Malaysia’s government arrested three netizens for making inflammatory comments about former King Sultan Muhammad V on Jan 8.
Now, it will be revising sedition laws to dole out harsher punishments for those who make insulting comments or actions towards royals.
The new laws will also define what is considered an insulting comment or action.
Previously, the PH administration promised to repeal ‘draconian’ laws like the Sedition Act, but it has yet to do so.
Following the arrest of three people for inflammatory social media comments about former King Sultan Muhammad V, the Malaysian government has decided to enforce harsher punishments for those who make insulting comments about royals.
The new laws will also define what is considered an insulting comment or action toward royalty, local media reported.
Minister in the Prime Minister’s Department Liew Vui Keong announced on Thursday (Jan 10) that the government was looking to revise the Sedition Act to include heavier punishments for offences against the monarchy, Bernama said.
According to the Malay Mail, Liew – who is also legal affairs minister – said that existing punishments under the Act “for certain offences against the monarchy is a bit on the low side“.
Currently, first time offenders found guilty of making comments that “create discontent or disaffection” among the subjects of any Malaysian state ruler face a maximum fine of RM5,000, or a jail term of up to three years. Subsequent offenders face a jail term of up to five years.
“Ours is a constitutional monarchy, so the government must always ensure that our rulers are protected from unfounded slander and attacks by irresponsible people,” Bernama quoted Liew as saying.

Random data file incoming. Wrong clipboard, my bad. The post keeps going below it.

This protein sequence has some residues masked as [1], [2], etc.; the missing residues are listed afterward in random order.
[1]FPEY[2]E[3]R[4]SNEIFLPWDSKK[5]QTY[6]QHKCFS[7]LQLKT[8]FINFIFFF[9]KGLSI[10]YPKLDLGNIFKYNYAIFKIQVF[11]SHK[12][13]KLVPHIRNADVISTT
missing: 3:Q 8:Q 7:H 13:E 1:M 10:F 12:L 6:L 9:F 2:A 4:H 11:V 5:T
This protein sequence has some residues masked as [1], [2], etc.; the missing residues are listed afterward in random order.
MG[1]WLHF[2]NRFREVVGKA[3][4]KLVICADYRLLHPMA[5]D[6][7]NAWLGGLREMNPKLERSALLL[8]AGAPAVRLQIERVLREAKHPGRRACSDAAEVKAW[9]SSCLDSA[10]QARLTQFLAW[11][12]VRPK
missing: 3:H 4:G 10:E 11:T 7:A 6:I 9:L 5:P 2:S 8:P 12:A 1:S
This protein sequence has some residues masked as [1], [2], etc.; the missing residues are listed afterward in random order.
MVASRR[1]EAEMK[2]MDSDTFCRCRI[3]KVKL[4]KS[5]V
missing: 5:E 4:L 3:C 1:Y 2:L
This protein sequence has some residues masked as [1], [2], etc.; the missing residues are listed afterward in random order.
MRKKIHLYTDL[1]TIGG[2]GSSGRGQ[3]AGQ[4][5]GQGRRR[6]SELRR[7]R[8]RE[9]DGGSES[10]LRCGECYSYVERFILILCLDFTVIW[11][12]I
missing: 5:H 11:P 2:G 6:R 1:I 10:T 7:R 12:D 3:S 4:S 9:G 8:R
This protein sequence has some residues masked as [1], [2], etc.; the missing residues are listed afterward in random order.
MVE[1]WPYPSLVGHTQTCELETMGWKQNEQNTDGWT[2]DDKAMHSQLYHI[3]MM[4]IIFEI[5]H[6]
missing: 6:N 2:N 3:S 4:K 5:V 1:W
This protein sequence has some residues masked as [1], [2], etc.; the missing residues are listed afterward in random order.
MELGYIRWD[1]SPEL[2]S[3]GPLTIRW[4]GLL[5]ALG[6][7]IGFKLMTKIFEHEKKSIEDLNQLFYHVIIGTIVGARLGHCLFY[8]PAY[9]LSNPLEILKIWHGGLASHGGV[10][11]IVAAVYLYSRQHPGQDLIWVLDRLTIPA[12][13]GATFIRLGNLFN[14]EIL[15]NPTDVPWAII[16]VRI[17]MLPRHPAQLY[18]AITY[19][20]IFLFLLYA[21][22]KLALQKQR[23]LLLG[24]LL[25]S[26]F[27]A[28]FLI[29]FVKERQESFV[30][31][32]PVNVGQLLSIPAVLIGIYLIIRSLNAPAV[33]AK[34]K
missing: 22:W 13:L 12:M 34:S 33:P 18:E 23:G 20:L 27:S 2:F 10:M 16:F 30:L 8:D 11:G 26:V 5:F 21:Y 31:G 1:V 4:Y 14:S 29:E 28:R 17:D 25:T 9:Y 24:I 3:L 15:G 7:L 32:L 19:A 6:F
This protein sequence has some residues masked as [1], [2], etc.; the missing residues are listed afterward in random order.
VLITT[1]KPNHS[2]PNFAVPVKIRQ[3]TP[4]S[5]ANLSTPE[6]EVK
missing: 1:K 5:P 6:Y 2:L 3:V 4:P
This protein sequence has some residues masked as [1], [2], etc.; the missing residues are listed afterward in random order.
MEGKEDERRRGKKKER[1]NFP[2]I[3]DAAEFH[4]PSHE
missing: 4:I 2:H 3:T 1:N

Elaborating on these laws, Prime Minister Tun Dr Mahathir Mohamad said that the government would decide on what constituted an insult against a ruler, Bernama said in a separate report.
“Right now, the enforcement authorities do not understand what is tantamount to an insult, so we have to spell out what actions or words can be construed as insulting,” Bernama quoted Mahathir as saying.
The PM added that it was not right, however, to criminalise those who made factual statements.
“If we shut the mouths of everyone until people cannot even speak up against acts of crime, then there will be injustice in the country,” The Straits Times quoted Mahathir as saying.
According to an AFP report carried by the New Straits Times, the Pakatan Harapan administration had in its election manifesto pledged to abolish laws like the Sedition Act – which human rights group Lawyers for Liberty called a “draconian piece of legislation” – but has not yet done so.
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